In another MSI based computer, which I retired when I went to 7 is an Nvidia 8500GT with a gig of RAM.  Despite the temptation to switch the two Nvidia cards, I think my best route is to go to a brand new video card which is familiar with and constructed for Windows 7.

Thanks to all for the education.

Gerry

Posts 41
Paul Davey | Forum Activity | Replied: Tue, Mar 16 2010 9:44 AM

Have you updated your graphics card drivers?

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Mark Barnes | Forum Activity | Replied: Tue, Mar 16 2010 9:49 AM

It's probably worth saying that there are lots of things that can slow Logos down even on a fast system (too many open resources, guides linked to bibles, an ill-configured info panel, etc.) If you wanted to post a screenshot of your layout, it might be possible to determine if the cause is within Logos.

This is my personal Faithlife account. On 1 March 2022, I started working for Faithlife, and have a new 'official' user account. Posts on this account shouldn't be taken as official Faithlife views!

Posts 258
Gerald P. Swetsky | Forum Activity | Replied: Tue, Mar 16 2010 10:13 AM

Paul, the computer was just set up with Win 7.  It has all the latest drivers on it.

Mark, I don't see how some of the things you list can affect L4 while it's updating or indexing.  The operation speed of L4 is fine.  Searches are incredible.  I'm concerned with how it is affecting my other programs and slowing the computer down.  Also I don't understand what layout you're referring to.  A screenshot of my L4 desktop?

Gerry

Posts 13428
Mark Barnes | Forum Activity | Replied: Tue, Mar 16 2010 10:39 AM

Gerald,

I'm obviously confused as to what's causing the slow down. If it's indexing, that's all about CPU and disk speed - not graphics cards. So all the discussion about graphics, and your comments that the problem is caused when you start Logos led me to assume the problem was with Logos in operation, not Logos indexing.

If this issue is just indexing, there's a simple solution. Pause it until you're finished using the computer, then let it run overnight.

Mark

This is my personal Faithlife account. On 1 March 2022, I started working for Faithlife, and have a new 'official' user account. Posts on this account shouldn't be taken as official Faithlife views!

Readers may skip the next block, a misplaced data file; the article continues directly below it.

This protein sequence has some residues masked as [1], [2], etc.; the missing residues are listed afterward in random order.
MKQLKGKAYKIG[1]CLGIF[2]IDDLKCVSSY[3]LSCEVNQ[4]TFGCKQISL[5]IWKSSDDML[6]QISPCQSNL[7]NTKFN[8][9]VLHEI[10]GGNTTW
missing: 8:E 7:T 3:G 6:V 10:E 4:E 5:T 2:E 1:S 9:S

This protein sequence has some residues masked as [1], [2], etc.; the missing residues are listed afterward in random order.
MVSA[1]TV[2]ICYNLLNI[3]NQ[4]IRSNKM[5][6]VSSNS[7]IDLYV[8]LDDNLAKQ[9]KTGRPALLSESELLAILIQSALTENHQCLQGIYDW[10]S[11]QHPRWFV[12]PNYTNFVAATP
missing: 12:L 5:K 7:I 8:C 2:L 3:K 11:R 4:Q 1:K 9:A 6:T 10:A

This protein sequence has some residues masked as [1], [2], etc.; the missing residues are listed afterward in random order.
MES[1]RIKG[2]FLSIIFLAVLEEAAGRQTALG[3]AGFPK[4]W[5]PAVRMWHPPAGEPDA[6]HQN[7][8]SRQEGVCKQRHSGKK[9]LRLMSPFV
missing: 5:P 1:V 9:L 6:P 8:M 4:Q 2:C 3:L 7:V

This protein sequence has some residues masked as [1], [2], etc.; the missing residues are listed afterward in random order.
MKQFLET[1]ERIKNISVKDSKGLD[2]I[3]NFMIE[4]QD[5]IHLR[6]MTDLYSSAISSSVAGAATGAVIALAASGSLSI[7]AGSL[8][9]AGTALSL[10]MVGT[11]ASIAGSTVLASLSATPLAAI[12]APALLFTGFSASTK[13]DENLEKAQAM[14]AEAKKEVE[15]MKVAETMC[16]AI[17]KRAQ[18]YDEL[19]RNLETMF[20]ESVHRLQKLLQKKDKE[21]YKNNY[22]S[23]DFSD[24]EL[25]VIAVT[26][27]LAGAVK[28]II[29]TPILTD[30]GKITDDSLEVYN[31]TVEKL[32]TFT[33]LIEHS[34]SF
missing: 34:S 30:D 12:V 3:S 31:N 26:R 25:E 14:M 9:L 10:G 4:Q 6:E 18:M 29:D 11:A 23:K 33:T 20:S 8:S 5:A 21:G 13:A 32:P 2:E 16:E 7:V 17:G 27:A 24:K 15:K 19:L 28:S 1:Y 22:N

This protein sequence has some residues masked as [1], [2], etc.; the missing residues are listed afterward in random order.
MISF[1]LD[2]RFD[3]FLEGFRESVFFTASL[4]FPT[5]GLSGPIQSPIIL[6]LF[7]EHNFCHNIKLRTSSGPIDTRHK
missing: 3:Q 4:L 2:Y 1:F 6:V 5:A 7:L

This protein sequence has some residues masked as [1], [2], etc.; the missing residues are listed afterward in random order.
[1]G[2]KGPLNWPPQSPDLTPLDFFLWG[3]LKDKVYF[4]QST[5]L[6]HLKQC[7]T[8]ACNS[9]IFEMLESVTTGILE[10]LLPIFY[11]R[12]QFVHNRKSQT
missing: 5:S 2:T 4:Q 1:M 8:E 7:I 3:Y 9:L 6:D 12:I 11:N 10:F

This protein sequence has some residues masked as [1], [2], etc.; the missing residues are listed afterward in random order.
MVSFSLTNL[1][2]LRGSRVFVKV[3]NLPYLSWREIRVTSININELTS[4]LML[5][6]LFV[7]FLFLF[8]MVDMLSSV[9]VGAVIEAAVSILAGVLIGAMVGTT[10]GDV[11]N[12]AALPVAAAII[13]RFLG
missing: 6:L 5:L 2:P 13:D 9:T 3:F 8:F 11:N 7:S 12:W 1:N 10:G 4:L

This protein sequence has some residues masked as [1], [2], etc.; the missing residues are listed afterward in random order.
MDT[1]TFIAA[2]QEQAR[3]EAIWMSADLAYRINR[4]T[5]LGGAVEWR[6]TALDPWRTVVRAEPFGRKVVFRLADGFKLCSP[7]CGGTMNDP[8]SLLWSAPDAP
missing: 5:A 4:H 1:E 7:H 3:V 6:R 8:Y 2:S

Posts 124
Randy Murphy | Forum Activity | Replied: Tue, Mar 16 2010 11:07 AM

Update Your Video Drivers After Installing Windows 7

Rick Broida

Feb 24, 2010 10:40 am

I just installed Windows 7 on a Compaq laptop that was previously running Vista. It was a clean install, meaning I wiped the hard drive rather than simply upgrading the OS. (I had my reasons for doing so, but I won't bore you with them here.)

The install went perfectly, with one exception: the display wasn't running at its maximum, native resolution (which on this system is 1,200 by 800). Instead, it was stuck at a rather chunky 800 by 600, and when I went to increase it (by right-clicking the desktop and choosing Screen resolution), the only option was 1,024 by 768--still shy of optimal.

What happened? Simple: Windows 7 had failed to detect and download drivers for the laptop's ATI Radeon video hardware. Thus, I had to grab them manually, which was surprisingly easy:

 

This is from PCworld.com

Posts 258
Gerald P. Swetsky | Forum Activity | Replied: Tue, Mar 16 2010 11:11 AM

As I posted before, there are two issues.  Bringing up L4 when I have other processes running can bring my graphics to their knees necessitating a restart.  This is what I believe can be resolved with a newer graphics card.

The indexing problem will likely not be resolved with a graphics card, though one can never tell these days.  Postponing the indexing and/or leaving the computer on overnight is not a solution, it's a workaround, not to mention, an inconvenience.  Microsoft indexes my system occasionally without inconvenience as does Google, iTunes and Norton Ghost.  My comment was, is and will continue to be, "There's gotta be a better way!"

Gerry